Record soybean crop like winning the Super Bowl

Record soybean crop like winning the Super Bowl
RICHMOND—This year’s Virginia soybean harvest is expected to break a record.

“We’ve basically grown the largest soybean crops in our history for five years in a row. That’s as unprecedented as a football team winning the Super Bowl for five years in a row,” said Robert Harper, grain marketing manager for the Virginia Farm Bureau Federation. “What a gift, and something to be truly thankful for.”

Virginia soybean production is expected to total 26.6 million bushels in 2017, which is 7 percent higher than expected and a 23 percent increase from 2016’s total, according to the U.S. Department of Agriculture’s National Agricultural Statistics Service. The monthly forecast from that agency predicts yields per acre will be nine bushels higher than last year’s crop.

Virginia’s soybean harvest was a little more than half complete as of Nov. 13, slightly ahead of the average. Timely rains, good harvest weather and scientific advances have contributed to an excellent season, Harper said.

“The genetics in the seed just keep getting better,” he explained. “And the crop protectants are better every year. You throw in 100 years of extension research that just keeps improving our growing practices, producers who apply nutrients and crop protectants with laser accuracy, and the good Lord sending us great weather and we get five great crops in a row.”

Virginia soybean growers planted 590,000 acres this year. Harper said that was in response to market signals that soybeans would be more profitable in 2017.

“Remember, corn prices have been in decline since mid-2014. And a lot of corn producers in the U.S. and Virginia generally are only near break-even economically with average yields. So one reason beans are up is that they’re less expensive to grow, and there’s more profit in beans,” Harper explained.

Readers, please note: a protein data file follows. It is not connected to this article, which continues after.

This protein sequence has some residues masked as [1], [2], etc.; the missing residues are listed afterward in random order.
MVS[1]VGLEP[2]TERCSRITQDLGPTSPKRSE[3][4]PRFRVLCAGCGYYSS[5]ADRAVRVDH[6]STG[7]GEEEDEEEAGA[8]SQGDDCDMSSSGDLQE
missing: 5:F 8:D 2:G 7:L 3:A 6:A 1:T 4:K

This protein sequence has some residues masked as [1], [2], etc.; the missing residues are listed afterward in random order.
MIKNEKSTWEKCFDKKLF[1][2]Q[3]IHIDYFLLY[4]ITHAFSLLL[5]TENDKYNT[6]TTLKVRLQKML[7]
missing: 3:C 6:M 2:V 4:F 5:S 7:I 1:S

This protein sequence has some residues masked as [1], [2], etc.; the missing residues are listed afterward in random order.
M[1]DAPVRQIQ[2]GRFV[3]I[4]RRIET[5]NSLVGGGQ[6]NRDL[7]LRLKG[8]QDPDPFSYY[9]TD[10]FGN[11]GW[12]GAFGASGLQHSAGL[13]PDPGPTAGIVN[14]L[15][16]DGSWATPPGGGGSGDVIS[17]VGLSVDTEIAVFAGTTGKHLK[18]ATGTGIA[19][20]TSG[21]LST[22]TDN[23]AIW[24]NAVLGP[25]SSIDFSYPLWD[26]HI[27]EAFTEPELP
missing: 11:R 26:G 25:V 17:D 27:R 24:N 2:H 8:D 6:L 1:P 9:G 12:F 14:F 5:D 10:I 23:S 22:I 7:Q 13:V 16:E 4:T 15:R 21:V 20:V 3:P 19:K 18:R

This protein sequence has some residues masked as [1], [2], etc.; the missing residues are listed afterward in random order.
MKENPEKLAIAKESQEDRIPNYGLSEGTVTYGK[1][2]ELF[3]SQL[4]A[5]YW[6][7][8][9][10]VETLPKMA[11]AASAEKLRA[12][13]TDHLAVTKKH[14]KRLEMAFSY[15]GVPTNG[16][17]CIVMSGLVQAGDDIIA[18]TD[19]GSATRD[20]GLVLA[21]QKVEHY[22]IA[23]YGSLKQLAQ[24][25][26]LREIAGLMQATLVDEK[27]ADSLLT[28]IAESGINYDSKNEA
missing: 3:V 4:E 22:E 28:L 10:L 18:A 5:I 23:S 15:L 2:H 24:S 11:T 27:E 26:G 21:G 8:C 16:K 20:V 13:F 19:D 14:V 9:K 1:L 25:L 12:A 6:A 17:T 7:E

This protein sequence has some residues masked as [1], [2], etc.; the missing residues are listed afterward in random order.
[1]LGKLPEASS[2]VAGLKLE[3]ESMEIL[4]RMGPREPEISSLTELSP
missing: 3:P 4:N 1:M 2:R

The national soybean crop is expected to be 4.43 billion bushels, also a record. Prices for future crops have been good so far this fall, but with much of this year’s crop already going into the grain bin, Harper said dealers on the Chicago Board of Trade are starting to watch weather patterns in South America to determine soybean prices in the future.

“The world needs every soybean the American farmer can produce. Every single one of them,” Harper emphasized. “We experienced extremely strong soybean demand the last marketing year, record-breaking, actually. We kicked off a new marketing year Sept. 1, and we’ve continued to have extremely strong demand.

“To have near record-breaking demand at the same time we have these record crops is almost perfect,” he said.

Media: Contact Harper at 804-290-1105 or Norm Hyde, VFBF communications, at 804-290-1146.



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